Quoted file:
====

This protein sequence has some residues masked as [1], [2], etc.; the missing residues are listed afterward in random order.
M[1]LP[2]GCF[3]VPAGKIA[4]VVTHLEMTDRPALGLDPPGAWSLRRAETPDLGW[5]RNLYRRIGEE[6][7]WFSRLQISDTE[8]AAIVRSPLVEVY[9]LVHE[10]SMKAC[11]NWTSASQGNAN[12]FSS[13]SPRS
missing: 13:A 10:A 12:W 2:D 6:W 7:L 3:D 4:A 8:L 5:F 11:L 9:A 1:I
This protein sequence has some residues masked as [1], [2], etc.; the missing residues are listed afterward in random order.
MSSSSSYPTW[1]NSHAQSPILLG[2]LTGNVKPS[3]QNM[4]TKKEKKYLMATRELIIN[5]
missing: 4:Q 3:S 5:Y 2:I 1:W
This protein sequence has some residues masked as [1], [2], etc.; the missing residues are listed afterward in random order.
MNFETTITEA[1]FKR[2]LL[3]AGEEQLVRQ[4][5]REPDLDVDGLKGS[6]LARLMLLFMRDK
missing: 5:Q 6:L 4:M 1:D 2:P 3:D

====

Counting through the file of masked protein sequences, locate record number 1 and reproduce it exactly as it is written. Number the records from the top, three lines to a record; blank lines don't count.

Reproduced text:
This protein sequence has some residues masked as [1], [2], etc.; the missing residues are listed afterward in random order.
M[1]LP[2]GCF[3]VPAGKIA[4]VVTHLEMTDRPALGLDPPGAWSLRRAETPDLGW[5]RNLYRRIGEE[6][7]WFSRLQISDTE[8]AAIVRSPLVEVY[9]LVHE[10]SMKAC[11]NWTSASQGNAN[12]FSS[13]SPRS
missing: 13:A 10:A 12:W 2:D 6:W 7:L 3:D 4:A 8:L 5:F 11:L 9:A 1:I